# How to verify if a mapping is quotient.

1. Jun 7, 2012

### SVD

Prove or disprove that f is a quotient mapping.
f:R^3\{(x1,x2,x3):x1=0}--->R^2 defined by

(x1,x2,x3)|->(x2/x1,x3/x1)

2. Jun 7, 2012

### genericusrnme

Do you know what the definition of a quotient mapping is?
What properties should it have?

3. Jun 9, 2012

### Bacle2

You usually need to have specific topologies defined in your domain and codomain, to test whether a map is a quotient map.

4. Jun 13, 2012

### Alesak

I would try using directly the definition.

One direction is definition of continuity, what about the other direction?

I'm honestly not sure myself, but I would try to show that: at least one partial derivative in at least one coordinate is nonzero → it is localy injective → it is open → it is quotient.

OT: I'm having trouble coming up with surjective continuous map between euclidean spaces that is not open. Is there some theorem about it? It would mean that every such map is quotient, it seems. If the map was not subjective, it would be easy.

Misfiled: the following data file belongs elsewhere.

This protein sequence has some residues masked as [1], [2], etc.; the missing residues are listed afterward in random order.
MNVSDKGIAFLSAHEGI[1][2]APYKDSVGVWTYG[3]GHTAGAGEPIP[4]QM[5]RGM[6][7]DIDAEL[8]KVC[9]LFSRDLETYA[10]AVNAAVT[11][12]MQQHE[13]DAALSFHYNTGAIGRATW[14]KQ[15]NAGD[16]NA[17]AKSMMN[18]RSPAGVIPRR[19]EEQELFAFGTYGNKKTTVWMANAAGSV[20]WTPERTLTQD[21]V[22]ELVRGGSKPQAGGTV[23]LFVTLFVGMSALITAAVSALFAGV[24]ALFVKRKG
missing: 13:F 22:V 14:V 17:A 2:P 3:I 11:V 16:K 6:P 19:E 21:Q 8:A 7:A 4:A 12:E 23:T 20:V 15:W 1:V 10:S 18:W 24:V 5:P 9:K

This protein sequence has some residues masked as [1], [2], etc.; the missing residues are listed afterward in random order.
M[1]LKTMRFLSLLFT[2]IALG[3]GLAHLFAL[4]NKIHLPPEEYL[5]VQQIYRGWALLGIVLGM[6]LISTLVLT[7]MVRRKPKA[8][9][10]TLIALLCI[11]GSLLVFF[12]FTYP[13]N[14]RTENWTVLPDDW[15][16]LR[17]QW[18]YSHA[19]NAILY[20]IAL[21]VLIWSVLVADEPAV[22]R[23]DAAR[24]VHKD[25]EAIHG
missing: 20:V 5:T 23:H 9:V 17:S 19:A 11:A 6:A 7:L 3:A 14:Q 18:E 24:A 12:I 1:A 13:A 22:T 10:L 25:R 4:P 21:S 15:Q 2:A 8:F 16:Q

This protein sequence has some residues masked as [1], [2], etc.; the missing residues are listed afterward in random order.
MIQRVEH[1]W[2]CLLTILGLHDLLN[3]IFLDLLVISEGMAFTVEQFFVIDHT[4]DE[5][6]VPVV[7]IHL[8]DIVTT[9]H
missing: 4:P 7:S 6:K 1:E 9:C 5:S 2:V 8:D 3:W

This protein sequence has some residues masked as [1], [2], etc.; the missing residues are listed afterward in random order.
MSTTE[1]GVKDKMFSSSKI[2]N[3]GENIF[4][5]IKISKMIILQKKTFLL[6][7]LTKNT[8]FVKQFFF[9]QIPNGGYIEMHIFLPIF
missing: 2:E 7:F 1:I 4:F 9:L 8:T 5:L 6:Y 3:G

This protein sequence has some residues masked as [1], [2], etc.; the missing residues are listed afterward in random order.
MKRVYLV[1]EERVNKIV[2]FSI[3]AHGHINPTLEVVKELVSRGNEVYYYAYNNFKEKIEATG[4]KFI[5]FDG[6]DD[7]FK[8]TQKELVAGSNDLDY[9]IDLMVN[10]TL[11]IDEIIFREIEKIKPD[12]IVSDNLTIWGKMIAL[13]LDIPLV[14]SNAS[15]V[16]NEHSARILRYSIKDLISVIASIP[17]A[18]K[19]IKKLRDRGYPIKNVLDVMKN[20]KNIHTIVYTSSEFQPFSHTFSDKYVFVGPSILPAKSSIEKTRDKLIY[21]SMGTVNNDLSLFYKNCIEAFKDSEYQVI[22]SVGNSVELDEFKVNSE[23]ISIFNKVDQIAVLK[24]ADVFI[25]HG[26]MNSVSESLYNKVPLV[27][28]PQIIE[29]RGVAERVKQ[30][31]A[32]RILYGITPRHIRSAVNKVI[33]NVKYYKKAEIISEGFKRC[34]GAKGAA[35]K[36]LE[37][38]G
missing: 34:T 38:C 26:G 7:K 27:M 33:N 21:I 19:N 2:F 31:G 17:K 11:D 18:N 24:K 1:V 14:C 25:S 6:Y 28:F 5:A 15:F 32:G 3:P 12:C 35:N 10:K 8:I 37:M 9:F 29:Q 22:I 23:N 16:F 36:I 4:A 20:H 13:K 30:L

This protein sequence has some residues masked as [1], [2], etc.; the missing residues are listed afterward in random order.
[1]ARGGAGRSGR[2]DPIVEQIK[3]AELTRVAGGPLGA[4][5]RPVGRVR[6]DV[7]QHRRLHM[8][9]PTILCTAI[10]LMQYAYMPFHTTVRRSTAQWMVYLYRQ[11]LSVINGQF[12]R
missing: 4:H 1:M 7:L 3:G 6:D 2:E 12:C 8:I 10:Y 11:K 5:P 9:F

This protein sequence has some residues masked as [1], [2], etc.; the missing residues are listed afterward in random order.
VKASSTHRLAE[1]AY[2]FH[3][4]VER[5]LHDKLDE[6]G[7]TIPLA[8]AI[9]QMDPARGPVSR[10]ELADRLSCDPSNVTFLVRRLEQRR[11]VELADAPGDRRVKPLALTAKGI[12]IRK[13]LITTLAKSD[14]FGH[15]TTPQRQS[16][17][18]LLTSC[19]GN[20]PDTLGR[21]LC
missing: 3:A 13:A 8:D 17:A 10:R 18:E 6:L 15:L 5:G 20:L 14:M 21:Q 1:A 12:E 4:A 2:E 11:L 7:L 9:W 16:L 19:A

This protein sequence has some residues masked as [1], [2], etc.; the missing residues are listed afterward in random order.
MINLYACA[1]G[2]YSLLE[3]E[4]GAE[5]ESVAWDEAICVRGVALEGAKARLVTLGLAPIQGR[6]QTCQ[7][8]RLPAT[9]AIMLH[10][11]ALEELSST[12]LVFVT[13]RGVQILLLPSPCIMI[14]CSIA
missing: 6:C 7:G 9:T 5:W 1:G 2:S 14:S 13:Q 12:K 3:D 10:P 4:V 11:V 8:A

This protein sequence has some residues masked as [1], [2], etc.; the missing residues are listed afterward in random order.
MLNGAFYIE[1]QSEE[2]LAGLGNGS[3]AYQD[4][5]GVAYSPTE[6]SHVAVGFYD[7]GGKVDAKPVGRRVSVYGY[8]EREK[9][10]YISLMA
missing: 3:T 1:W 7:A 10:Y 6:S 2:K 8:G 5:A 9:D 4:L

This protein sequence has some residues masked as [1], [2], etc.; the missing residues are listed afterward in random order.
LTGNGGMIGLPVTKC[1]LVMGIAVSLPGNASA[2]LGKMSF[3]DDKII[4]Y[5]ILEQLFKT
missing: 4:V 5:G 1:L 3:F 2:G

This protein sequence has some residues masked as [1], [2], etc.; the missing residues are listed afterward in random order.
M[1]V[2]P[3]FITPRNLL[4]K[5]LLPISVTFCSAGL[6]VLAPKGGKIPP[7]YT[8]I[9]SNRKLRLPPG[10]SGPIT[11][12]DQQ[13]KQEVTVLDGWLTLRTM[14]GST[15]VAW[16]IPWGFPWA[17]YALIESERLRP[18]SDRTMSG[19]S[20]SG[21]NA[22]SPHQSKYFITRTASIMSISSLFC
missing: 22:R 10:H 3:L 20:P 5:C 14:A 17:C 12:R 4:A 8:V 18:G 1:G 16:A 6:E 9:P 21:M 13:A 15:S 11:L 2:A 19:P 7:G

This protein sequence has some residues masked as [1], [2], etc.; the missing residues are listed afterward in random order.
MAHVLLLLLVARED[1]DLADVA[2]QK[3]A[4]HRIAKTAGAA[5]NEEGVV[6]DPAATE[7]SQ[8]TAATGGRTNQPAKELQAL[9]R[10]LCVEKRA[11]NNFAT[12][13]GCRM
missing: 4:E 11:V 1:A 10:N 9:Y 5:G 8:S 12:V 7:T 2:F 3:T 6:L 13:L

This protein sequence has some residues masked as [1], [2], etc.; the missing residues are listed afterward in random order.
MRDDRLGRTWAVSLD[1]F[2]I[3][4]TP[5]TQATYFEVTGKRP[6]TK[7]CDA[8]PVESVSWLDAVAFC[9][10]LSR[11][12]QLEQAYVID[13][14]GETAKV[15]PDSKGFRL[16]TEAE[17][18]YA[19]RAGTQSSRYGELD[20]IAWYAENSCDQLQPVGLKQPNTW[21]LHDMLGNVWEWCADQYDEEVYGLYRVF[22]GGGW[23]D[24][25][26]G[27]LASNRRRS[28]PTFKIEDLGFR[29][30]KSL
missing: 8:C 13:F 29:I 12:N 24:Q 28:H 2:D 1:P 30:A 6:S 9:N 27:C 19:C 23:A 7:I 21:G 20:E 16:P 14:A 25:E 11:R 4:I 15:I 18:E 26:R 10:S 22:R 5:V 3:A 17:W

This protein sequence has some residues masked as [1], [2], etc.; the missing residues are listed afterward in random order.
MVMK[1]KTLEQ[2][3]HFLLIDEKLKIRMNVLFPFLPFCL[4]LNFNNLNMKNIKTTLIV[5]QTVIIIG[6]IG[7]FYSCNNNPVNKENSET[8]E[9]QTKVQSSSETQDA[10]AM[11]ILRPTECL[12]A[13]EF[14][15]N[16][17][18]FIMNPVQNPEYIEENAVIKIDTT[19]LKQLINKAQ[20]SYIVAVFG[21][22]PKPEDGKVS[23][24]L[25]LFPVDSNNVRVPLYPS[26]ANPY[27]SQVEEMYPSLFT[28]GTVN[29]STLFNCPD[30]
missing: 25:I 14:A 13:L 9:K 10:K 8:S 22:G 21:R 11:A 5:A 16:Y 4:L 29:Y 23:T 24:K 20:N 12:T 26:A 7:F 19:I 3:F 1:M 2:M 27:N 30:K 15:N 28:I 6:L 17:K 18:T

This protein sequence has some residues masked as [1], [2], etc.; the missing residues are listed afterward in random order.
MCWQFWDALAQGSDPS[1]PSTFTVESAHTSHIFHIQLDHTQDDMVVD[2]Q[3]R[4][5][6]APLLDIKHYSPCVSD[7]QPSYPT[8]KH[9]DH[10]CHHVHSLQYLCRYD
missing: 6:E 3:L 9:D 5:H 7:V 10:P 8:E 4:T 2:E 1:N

Another OT, but vaguely related: If a countinuous map between euclidean spaces was open on any open subspace of domain, would it imply all that map would be open? There doesn't seem to be any way of continuously passing from open map on a subspace to a place where it takes open subset to non-open subset. So the OP would need to just check if some nice subspace is open.

Last edited: Jun 13, 2012